If the property is in an area with known seismic activity, a lender may require a seismic report. A seismic report examines the property’s structural capabilities, and it’s ability to handle seismic activity.
Value-Based and Size-Based Commercial Property Closing Costs
Size-based or value-based commercial property closing costs are costs where the total amount is determined by the property’s size and/or value. Let’s take a look at each type.
Commercial Real Estate Loan Origination Fee
If you secure a commercial loan to finance the property, you’ll likely need to pay loan origination fees (also referred to as origination points). Interest and origination fees are the main ways lenders profit from commercial real estate loans. Mortgage fees on a commercial mortgage typically range from 0.5 to 1.0%, however, some lenders start lending at “par,” which means they don’t charge any origination fees and merely collect interest as payment. As a result, shopping and being aware of all your loan options is crucial.
Mortgage Broker Fee
A broker fee is included in the closing costs for buyers/borrowers who use a broker. Commercial mortgage brokers are experts who find and secure commercial real estate loans for buyers. Depending on the broker, brokerage costs can be a flat rate, a percentage of the loan, or a combination of the two.
Real Estate Agent Fee
Like a residential closing, a commercial real estate agent receives their realtor commission on the closing date at the closing table. Their real estate commissions are a percentage of the purchase price (not the asking price).
In order to determine the condition of the property, lenders typically require an inspection, and it’s frequently a good idea to have an inspection regardless of any lending requirement. A property’s safety, security, and required repairs will be determined by an on-site inspection. Depending on the type and size of an asset, inspection costs can vary. Inspections are important because they’re one of the main tools for the buyer’s due diligence process, and the findings from the inspection can potentially be used to further negotiate the deal’s financials.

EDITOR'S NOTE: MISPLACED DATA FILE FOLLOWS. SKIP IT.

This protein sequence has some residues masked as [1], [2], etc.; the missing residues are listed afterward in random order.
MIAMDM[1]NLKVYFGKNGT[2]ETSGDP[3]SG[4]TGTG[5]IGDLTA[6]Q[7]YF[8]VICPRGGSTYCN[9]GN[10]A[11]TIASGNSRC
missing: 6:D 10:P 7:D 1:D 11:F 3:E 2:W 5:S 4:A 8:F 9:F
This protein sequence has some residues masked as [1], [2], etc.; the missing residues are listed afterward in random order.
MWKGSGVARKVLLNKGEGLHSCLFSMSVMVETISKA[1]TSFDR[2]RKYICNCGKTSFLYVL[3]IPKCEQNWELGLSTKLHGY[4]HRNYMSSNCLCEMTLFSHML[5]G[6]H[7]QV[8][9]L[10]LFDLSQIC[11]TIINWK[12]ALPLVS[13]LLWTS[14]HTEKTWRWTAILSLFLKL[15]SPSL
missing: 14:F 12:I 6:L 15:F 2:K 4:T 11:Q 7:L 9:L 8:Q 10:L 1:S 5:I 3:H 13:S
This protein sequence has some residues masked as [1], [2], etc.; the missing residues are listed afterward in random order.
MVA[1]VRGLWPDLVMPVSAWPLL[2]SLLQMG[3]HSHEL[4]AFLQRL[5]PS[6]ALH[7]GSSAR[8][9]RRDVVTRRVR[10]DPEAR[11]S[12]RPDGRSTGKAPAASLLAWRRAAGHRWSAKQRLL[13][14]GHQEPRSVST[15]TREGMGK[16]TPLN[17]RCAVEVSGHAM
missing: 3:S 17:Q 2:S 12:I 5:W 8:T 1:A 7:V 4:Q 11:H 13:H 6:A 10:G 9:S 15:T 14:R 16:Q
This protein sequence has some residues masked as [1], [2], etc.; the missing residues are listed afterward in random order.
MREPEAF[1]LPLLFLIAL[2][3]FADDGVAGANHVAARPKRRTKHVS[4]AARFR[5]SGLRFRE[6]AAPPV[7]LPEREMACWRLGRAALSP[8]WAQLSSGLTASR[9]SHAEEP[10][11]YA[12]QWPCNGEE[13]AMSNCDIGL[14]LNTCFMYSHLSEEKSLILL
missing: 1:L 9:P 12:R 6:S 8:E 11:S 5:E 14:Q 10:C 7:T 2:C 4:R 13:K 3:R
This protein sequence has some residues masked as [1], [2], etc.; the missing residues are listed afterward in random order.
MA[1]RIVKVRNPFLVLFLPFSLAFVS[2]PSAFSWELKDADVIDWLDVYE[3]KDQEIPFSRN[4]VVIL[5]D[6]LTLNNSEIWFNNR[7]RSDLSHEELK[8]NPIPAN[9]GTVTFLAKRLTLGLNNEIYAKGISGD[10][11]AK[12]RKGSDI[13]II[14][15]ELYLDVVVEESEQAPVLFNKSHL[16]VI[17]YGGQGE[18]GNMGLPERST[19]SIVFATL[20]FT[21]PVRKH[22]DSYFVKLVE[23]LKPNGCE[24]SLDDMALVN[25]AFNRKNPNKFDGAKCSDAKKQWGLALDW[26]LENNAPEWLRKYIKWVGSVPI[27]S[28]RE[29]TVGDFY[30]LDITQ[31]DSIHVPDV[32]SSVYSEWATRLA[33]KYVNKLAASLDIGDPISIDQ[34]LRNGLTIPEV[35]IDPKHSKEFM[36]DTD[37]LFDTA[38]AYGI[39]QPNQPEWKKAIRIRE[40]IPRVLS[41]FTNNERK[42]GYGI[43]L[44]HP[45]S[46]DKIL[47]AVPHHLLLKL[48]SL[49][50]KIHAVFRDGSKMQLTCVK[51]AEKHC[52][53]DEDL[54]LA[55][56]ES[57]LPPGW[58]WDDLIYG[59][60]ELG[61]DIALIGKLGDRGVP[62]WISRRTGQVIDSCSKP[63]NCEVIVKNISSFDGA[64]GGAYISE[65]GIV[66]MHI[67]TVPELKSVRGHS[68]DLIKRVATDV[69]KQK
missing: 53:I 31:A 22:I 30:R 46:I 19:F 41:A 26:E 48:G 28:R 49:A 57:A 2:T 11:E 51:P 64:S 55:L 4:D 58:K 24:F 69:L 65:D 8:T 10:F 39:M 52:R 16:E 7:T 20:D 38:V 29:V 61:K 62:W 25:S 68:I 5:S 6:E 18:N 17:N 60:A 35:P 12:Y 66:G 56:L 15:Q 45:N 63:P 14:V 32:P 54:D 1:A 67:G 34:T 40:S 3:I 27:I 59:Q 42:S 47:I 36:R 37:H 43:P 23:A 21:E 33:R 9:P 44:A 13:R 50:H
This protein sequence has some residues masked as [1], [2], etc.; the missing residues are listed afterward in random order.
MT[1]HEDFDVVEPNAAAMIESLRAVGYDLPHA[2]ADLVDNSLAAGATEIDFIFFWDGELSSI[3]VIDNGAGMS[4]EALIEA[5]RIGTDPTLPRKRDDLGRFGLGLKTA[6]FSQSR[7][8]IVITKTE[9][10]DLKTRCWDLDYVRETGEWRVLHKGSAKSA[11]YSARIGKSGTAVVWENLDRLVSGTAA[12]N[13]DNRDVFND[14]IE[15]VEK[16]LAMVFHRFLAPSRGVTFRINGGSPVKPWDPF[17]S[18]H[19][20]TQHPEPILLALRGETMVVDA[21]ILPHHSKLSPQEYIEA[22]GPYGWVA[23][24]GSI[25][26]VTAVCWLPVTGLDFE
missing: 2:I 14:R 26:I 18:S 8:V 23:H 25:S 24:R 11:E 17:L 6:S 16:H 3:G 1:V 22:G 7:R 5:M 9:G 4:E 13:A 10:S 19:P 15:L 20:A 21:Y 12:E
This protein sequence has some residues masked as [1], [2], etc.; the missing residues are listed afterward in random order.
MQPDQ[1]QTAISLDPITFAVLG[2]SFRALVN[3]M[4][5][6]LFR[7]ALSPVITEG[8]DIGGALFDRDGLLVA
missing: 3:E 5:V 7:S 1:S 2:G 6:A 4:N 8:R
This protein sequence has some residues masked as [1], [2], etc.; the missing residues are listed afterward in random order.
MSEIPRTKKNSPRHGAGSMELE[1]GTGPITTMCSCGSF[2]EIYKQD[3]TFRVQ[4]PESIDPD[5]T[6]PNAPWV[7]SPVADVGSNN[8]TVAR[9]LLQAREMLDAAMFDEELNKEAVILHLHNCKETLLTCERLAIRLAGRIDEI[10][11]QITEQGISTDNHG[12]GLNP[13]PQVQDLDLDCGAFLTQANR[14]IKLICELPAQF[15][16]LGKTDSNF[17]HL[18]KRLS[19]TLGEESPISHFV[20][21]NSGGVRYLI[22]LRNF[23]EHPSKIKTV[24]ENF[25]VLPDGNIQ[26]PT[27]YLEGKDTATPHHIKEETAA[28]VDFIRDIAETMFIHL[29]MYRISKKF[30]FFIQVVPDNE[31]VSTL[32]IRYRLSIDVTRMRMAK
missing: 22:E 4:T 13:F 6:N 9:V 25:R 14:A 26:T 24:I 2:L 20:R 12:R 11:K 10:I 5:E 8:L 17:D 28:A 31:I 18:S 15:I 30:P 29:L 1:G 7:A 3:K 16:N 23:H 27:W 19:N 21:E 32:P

Legal Fees and Attorney Fees
Deals in commercial real estate are often complicated and therefore require a lot of paperwork and legal expertise. As a result, many borrowers decide to use a commercial real estate lawyer in their transactions, which raises the closing costs by adding legal fees. While not all lenders mandate that borrowers use attorneys during the lending process, most borrowers can benefit from their assistance.
Lender’s Legal Fees
The cost of a lender’s legal fees is dependent on a number of factors and, therefore, can vary significantly. Factors contributing to this cost include the property’s size, location, execution style, and attorney fees.
Buyer’s Legal Fees